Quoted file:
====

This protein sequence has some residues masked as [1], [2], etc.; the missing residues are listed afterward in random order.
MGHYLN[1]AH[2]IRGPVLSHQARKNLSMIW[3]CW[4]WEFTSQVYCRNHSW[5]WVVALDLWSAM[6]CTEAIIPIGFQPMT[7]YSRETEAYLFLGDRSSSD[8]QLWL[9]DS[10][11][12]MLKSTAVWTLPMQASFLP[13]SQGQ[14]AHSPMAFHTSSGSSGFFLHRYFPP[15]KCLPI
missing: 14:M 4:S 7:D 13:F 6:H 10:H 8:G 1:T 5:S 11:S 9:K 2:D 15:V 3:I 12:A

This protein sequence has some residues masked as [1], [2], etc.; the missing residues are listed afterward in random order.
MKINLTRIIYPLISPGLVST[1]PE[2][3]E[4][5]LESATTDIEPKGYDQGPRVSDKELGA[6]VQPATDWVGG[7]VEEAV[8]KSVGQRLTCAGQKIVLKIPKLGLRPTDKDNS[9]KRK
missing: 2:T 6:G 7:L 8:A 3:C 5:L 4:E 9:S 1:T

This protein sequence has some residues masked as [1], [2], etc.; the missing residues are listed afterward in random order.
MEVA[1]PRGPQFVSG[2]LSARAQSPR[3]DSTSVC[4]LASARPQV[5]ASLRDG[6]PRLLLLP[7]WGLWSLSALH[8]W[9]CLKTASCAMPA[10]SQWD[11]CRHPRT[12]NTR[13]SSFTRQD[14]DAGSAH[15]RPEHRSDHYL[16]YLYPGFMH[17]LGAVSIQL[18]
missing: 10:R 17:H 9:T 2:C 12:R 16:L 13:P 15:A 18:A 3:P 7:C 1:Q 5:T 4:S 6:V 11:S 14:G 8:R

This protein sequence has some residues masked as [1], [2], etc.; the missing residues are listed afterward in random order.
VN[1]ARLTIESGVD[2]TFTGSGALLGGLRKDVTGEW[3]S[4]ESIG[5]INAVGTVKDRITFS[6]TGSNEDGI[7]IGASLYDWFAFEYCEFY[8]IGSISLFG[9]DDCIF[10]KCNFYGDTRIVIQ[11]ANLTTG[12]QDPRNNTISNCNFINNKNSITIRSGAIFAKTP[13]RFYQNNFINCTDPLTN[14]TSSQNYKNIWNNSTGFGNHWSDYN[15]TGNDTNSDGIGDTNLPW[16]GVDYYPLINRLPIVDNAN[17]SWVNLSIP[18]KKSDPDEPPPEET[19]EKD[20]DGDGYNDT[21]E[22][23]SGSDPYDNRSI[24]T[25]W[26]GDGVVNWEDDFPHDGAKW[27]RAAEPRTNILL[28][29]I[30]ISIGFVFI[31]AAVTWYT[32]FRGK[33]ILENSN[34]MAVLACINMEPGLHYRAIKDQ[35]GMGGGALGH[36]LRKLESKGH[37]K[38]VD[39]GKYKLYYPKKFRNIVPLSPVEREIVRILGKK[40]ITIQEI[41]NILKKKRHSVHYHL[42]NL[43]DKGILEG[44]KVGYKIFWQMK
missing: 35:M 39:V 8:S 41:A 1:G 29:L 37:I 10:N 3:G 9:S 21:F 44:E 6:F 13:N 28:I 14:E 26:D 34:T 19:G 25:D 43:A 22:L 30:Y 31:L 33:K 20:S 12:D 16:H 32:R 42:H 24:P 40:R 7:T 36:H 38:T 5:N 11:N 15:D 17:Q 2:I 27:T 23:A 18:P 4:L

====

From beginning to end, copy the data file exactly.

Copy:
This protein sequence has some residues masked as [1], [2], etc.; the missing residues are listed afterward in random order.
MGHYLN[1]AH[2]IRGPVLSHQARKNLSMIW[3]CW[4]WEFTSQVYCRNHSW[5]WVVALDLWSAM[6]CTEAIIPIGFQPMT[7]YSRETEAYLFLGDRSSSD[8]QLWL[9]DS[10][11][12]MLKSTAVWTLPMQASFLP[13]SQGQ[14]AHSPMAFHTSSGSSGFFLHRYFPP[15]KCLPI
missing: 14:M 4:S 7:D 13:F 6:H 10:H 8:G 1:T 5:S 11:S 9:K 2:D 15:V 3:I 12:A

This protein sequence has some residues masked as [1], [2], etc.; the missing residues are listed afterward in random order.
MKINLTRIIYPLISPGLVST[1]PE[2][3]E[4][5]LESATTDIEPKGYDQGPRVSDKELGA[6]VQPATDWVGG[7]VEEAV[8]KSVGQRLTCAGQKIVLKIPKLGLRPTDKDNS[9]KRK
missing: 2:T 6:G 7:L 8:A 3:C 5:L 4:E 9:S 1:T

This protein sequence has some residues masked as [1], [2], etc.; the missing residues are listed afterward in random order.
MEVA[1]PRGPQFVSG[2]LSARAQSPR[3]DSTSVC[4]LASARPQV[5]ASLRDG[6]PRLLLLP[7]WGLWSLSALH[8]W[9]CLKTASCAMPA[10]SQWD[11]CRHPRT[12]NTR[13]SSFTRQD[14]DAGSAH[15]RPEHRSDHYL[16]YLYPGFMH[17]LGAVSIQL[18]
missing: 10:R 17:H 9:T 2:C 12:R 16:L 13:P 15:A 18:A 3:P 7:C 1:Q 5:T 4:S 6:V 11:S 14:G 8:R

This protein sequence has some residues masked as [1], [2], etc.; the missing residues are listed afterward in random order.
VN[1]ARLTIESGVD[2]TFTGSGALLGGLRKDVTGEW[3]S[4]ESIG[5]INAVGTVKDRITFS[6]TGSNEDGI[7]IGASLYDWFAFEYCEFY[8]IGSISLFG[9]DDCIF[10]KCNFYGDTRIVIQ[11]ANLTTG[12]QDPRNNTISNCNFINNKNSITIRSGAIFAKTP[13]RFYQNNFINCTDPLTN[14]TSSQNYKNIWNNSTGFGNHWSDYN[15]TGNDTNSDGIGDTNLPW[16]GVDYYPLINRLPIVDNAN[17]SWVNLSIP[18]KKSDPDEPPPEET[19]EKD[20]DGDGYNDT[21]E[22][23]SGSDPYDNRSI[24]T[25]W[26]GDGVVNWEDDFPHDGAKW[27]RAAEPRTNILL[28][29]I[30]ISIGFVFI[31]AAVTWYT[32]FRGK[33]ILENSN[34]MAVLACINMEPGLHYRAIKDQ[35]GMGGGALGH[36]LRKLESKGH[37]K[38]VD[39]GKYKLYYPKKFRNIVPLSPVEREIVRILGKK[40]ITIQEI[41]NILKKKRHSVHYHL[42]NL[43]DKGILEG[44]KVGYKIFWQMK
missing: 35:M 39:V 8:S 41:A 1:G 29:L 37:I 10:N 3:G 9:S 21:F 44:E 6:F 13:N 28:I 14:E 26:D 34:T 19:G 25:D 43:A 22:L 30:Y 31:L 33:K 20:S 12:D 16:H 32:R 42:H 24:P 40:R 7:T 36:H 38:T 5:N 11:N 15:D 17:Q 2:I 27:T 23:A 18:P 4:L